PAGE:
Stocks rise on Wall Street, heading for three-day rally
Nearly 3.3 million Americans applied for unemployment benefits last week, easily shattering the prior record set in 1982, as layoffs and business shutdowns sweep across the country.
NEW YORK — Stocks rose on Wall Street Thursday, putting the market on track for its first three-day rally in six weeks, even as the astonishing scale of the downturn slamming the economy because of the coronavirus becomes more apparent.
Nearly 3.3 million Americans applied for unemployment benefits last week, easily shattering the prior record set in 1982, as layoffs and business shutdowns sweep across the country. The outbreak has happened so suddenly that Thursday’s jobless report is one of the first points of data showing how much economic pain it’s creating.
The S&P 500 was up 3% in early trading, continuing a rally that has vaulted the index 14% higher since Monday on rising expectations that Congress will soon approve an unprecedented rescue package for the economy. Both Capitol Hill and the Federal Reserve are promising an astonishing amount of aid for the economy and markets, hoping to support them as the outbreak causes more businesses to shut down by the day.
Late Wednesday, the Senate unanimously approved the $2.2 trillion plan, which includes direct payments to U.S. households and aid to hard-hit industries. The House of Representatives is expected to approve it Friday.
Futures for stocks and yields cut their losses immediately after the jobless claims report was released in the morning, which was before U.S. stock trading opened. Most traders likely expected an extreme number from the jobless report, according to Kevin Giddis, chief fixed income strategist at Raymond James.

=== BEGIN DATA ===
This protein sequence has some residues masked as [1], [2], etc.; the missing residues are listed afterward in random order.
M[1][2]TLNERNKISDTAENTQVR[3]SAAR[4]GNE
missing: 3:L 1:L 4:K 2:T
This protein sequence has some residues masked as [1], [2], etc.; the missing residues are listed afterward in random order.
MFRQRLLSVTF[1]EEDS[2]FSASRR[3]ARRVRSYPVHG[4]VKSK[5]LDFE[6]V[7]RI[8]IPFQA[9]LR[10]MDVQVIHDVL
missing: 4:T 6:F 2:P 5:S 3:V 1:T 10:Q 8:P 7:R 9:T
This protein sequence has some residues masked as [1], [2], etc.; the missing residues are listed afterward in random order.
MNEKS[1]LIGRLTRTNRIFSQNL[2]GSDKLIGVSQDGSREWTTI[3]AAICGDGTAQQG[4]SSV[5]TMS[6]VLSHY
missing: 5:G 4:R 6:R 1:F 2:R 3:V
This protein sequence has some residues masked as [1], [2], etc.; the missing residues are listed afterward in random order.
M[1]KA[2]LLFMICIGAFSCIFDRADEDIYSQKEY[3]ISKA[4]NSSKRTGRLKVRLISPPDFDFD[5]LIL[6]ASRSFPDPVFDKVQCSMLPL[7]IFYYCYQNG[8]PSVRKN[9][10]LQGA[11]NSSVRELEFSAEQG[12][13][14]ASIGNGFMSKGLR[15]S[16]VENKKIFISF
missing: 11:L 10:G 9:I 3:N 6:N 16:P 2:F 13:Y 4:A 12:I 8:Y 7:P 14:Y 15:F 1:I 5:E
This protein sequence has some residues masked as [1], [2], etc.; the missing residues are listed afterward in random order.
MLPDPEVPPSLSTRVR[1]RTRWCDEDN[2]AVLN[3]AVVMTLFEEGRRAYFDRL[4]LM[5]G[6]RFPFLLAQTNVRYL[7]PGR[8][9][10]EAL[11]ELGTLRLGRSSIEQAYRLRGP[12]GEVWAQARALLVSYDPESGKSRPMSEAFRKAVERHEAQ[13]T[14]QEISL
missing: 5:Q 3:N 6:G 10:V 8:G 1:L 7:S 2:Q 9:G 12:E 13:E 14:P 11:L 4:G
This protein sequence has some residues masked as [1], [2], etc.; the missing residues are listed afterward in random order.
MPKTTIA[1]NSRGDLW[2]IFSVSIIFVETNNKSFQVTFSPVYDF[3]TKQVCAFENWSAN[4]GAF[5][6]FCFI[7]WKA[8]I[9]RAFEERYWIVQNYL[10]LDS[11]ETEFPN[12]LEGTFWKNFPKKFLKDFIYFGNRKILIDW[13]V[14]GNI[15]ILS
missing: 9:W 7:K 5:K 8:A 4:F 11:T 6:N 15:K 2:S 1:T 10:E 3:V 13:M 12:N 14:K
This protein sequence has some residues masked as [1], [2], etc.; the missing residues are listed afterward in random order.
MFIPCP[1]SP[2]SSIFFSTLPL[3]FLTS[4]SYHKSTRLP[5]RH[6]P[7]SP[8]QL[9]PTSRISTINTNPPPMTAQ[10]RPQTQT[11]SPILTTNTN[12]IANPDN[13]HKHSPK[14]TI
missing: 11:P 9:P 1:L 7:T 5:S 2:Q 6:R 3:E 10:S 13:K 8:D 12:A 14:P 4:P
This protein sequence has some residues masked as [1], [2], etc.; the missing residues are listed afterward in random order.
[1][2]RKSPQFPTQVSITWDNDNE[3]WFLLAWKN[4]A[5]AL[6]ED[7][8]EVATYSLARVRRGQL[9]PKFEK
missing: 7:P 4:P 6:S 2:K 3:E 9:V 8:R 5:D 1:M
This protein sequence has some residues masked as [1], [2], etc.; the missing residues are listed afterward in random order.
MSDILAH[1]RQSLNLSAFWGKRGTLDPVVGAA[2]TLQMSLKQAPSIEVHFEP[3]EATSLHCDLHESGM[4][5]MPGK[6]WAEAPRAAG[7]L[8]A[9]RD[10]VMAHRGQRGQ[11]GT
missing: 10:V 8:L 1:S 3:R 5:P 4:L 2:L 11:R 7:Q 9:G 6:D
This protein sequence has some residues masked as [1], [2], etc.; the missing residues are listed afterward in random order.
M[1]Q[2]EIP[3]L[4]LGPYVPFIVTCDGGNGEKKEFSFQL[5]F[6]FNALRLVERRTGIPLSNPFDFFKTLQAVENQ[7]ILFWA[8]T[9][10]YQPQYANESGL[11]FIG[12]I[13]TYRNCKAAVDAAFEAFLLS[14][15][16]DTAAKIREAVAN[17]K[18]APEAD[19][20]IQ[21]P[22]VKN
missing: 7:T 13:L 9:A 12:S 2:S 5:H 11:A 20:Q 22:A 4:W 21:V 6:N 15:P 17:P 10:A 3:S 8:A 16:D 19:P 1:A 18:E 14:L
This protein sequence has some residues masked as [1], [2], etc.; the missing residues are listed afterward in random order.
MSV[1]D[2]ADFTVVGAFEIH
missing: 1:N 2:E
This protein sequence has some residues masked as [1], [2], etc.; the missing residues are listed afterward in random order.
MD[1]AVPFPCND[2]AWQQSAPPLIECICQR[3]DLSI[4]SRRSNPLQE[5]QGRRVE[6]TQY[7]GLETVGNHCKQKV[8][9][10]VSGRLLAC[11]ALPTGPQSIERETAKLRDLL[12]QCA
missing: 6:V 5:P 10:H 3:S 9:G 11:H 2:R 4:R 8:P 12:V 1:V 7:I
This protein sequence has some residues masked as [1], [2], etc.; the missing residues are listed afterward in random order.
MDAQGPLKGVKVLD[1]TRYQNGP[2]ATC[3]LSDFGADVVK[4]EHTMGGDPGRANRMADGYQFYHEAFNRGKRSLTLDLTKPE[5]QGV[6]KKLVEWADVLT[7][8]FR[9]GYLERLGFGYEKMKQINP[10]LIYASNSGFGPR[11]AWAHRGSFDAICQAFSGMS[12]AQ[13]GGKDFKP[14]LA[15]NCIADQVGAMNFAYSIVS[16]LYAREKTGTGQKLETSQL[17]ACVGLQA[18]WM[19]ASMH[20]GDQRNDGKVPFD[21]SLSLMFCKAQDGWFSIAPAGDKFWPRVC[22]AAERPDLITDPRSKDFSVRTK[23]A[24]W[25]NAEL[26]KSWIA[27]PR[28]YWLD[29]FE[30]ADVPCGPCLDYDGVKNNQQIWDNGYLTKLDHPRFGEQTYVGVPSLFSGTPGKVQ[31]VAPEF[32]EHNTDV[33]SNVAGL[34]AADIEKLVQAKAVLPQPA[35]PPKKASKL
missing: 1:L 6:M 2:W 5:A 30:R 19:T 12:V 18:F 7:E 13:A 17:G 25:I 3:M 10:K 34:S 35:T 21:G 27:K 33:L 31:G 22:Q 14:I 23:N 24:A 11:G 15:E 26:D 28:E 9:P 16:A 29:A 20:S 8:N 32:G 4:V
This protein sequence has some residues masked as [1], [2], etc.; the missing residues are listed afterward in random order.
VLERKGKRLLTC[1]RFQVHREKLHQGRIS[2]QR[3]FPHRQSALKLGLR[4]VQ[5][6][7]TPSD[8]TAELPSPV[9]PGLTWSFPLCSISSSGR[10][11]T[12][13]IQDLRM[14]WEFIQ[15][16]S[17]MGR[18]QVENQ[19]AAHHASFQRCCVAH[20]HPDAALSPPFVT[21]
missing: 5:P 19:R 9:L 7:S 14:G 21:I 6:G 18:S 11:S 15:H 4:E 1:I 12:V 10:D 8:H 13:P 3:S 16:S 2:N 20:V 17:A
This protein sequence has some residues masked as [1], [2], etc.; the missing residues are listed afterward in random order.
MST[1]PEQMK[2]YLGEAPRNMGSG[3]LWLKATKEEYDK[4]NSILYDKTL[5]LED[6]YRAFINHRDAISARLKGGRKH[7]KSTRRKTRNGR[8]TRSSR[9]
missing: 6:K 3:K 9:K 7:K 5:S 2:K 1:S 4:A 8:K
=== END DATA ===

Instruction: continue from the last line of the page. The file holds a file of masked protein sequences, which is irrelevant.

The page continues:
Investors say the market need three main things to slow its breathtaking drop, which has sliced one quarter off the S&P 500 since it set its record last month.
The first is already here after the Federal Reserve has slashed interest rates back to nearly zero and offered to buy an unlimited amount of Treasurys to get lending markets running more smoothly. The second is making progress, as the economic rescue plan moves through Capitol HIll.
The third, though, is getting more concerning by the day: the accelerating spread of the virus.
The United States has more than 69,000 known cases, and the worldwide number of infections has topped 487,000, according to Johns Hopkins University. The death toll has surpassed 22,000, while more than 117,000 have recovered.
For most people, the new coronavirus causes mild or moderate symptoms, such as fever and cough that clear up in two to three weeks. For some, especially older adults and people with existing health problems, it can cause more severe illness, including pneumonia and death
The yield on the 10-year Treasury fell to 0.81% from 0.85% late Wednesday. It had been as low as 0.77% just before the jobless report was released. Lower yields reflect dimmer expectations for economic growth and greater demand for low-risk assets.